25/07/2012 12:57 BST | Updated 17/09/2012 10:12 BST

Sexing Up the Classics: Why I Wouldn't Mind 50 Shades of Mr Darcy

A few too many drinks later and Elizabeth found herself face to face under the stairwell with Darcy himself. Clearly they had both thought this would be a good place to recover their spinning heads. She glanced nervously at him; he saw her eyes scan him quickly, hidden under the flicker of dark lashes. She felt herself drawn closer to him, to his warm, firm, masculine body... This was the Netherfield Ball, they couldn't! They shouldn't! But she felt his warm body pressing against her bodice and it was all she could do to give in, feeling his hot breath tickle her neck under her pearls...

"Oh, if only", I hear you sigh. You've got to page 250 and you could cut the sexual tension with a distinctly blunt knife, yet there's still not been a thigh brush in sight.

Of course, I wouldn't do HRH Ms Austen the injustice of suggesting Pride and Prej could do with a bit of sex to spice it up. Frankly, I get off much more on the lack thereof - explicit sex scenes wouldn't really fit with the deliciously enigmatic Mr Darcy. As I'm sure her genius knew.

However, it rather goes without saying that us bookworms often form particularly intense BUT DEFINITELY NOT UNHEALTHY OR OBSESSIVE relationships with protagonists of our favourite novels. Book clubs nationwide regularly turn into collective fantasy-exploration: women's knees jittering left right and centre just thinking of what Rochester could do to them on a cold, stormy night at Thornfield Hall, men dropping biscuits in tea at the very mention of Daisy Buchanan and Jordan Baker reclining on their sofas.

So what could be better than new adult 'Clandestine Classics' collection, a series of literary classics with naughty sex scenes added in? Dubbed the '50 Shades of Grey effect', some of the most revered of our literary heritage are being dusted off and heated up, including Jane Eyre, Pride and Prejudice, Northanger Abbey and Sherlock Holmes. No longer does your mind have to multitask, reading the chapter whilst imagining Henry and Catherine in the throes of passion: the chapter will be Henry and Catherine in the throes of passion.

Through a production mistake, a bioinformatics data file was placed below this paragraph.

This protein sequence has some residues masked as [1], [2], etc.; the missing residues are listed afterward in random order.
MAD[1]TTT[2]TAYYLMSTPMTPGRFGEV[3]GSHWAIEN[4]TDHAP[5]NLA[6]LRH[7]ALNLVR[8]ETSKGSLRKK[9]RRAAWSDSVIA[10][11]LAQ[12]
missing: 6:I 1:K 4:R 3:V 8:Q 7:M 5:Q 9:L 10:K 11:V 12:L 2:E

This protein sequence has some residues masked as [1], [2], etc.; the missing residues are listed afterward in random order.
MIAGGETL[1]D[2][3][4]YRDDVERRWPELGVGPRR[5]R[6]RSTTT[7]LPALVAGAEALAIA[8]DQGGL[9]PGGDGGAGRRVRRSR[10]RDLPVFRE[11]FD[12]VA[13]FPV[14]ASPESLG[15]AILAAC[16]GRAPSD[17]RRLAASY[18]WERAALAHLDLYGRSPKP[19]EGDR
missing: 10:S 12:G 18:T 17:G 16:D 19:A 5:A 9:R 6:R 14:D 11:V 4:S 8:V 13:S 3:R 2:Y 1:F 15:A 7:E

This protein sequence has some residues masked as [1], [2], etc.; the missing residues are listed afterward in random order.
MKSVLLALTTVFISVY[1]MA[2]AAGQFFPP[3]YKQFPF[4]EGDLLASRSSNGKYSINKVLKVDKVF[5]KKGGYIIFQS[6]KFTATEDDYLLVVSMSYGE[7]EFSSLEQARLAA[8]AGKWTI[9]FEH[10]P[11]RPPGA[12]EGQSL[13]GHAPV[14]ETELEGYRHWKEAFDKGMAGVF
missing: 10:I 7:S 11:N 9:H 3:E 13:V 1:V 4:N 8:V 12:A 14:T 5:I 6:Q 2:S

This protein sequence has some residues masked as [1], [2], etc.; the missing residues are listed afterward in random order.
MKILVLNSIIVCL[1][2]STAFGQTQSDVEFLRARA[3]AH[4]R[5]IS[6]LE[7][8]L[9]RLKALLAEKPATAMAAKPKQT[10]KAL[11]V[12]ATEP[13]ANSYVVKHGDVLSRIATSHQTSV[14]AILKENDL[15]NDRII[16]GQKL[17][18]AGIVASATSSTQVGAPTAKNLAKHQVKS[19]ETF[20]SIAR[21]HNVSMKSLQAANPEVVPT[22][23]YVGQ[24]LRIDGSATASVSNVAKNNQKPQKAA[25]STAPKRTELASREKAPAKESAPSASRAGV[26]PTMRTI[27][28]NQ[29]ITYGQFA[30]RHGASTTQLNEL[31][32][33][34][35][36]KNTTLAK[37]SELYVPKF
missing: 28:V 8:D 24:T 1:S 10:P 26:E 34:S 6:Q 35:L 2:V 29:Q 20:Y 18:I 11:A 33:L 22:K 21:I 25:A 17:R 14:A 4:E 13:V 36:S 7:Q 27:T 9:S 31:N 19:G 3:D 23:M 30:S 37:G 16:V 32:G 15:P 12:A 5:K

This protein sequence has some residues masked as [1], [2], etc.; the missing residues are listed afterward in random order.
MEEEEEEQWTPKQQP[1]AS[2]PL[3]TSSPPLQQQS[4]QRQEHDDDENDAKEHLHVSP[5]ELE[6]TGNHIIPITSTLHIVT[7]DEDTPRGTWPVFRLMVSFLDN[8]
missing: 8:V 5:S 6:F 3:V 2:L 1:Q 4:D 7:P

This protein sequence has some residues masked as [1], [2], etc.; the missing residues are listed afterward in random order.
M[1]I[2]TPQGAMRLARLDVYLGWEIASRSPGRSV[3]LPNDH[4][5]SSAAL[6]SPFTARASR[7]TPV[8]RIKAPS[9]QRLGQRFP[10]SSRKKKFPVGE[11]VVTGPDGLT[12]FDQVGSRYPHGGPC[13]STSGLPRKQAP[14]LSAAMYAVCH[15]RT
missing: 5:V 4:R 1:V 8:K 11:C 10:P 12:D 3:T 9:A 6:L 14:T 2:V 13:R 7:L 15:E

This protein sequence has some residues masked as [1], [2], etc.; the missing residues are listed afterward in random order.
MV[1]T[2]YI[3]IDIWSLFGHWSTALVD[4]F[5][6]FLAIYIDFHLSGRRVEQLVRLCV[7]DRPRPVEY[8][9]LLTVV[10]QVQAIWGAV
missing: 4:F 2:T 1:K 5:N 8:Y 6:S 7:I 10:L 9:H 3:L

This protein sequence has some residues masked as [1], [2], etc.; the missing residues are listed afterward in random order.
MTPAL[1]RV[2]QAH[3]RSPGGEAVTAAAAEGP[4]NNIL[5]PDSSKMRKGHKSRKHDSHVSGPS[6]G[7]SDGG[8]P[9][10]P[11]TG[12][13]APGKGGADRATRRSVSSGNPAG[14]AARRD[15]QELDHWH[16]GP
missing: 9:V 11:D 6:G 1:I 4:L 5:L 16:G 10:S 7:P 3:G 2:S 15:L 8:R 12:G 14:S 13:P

On principle, I can't say I have any particular issue with this enterprise. The company say they are "100% convinced" that there will be an audience for this collection, and I whole-heartedly agree with them. The unprecedented success of 50 Shades has done nothing if not demonstrate that what really does it for the Brits is combining two of our favourite things: books and sex. (What's that? "Speak for yourself", I hear you say?)

Grumbles against the project have suggested that "explosive sex with Mr Rochester" might cheapen Jane Eyre, and that it is sacrilege to deface the classics in this way. Firstly, I'd like to point out that we're being very British about this, and, just because it's sex, we're a lot more outraged about this than, say, Pride and Prejudice and Zombies. Which is effectively the same thing.

Secondly, I can't see any harm in upping the (sex) appeal of the classics to people who may not otherwise think to read them. Sexed up Austen is better than no Austen, in my opinion, particularly if her original prose remains intact. It may even turn heads to further exploration of literature's more traditional smash hits, and that can only be a good thing.

What will be particularly interesting is how they address the narrative style. They have been quoted as claiming the original prose will not be touched. However, it would take an accomplished writer indeed to achieve a smooth transition from the cutting witticisms of Ms Austen's social commentary into their own inserts, and it goes without saying that any prose lifted from the majority of the writings of the 'adult books' genre would jam a little awkwardly against such sparkling literary genius.

Furthermore, if readers of 50 Shades noted its grammatical inadequacies and distinct lack of stylistic flair when comparing it with nothing but its own sweet self, it would be entirely unreadable in comparison with the literary greats.

That said, this can only further the appeal of this collection to me. I enjoy sexy writing as much as the next person: the library scene in Atonement nearly got framed after I read it. And I enjoy watching people flail and thrash around in a whirlpool of grammatical faux-pas even more.

Put the two together, brew me a cup of tea and, hell, you'll have to pop my Out of Office reply on.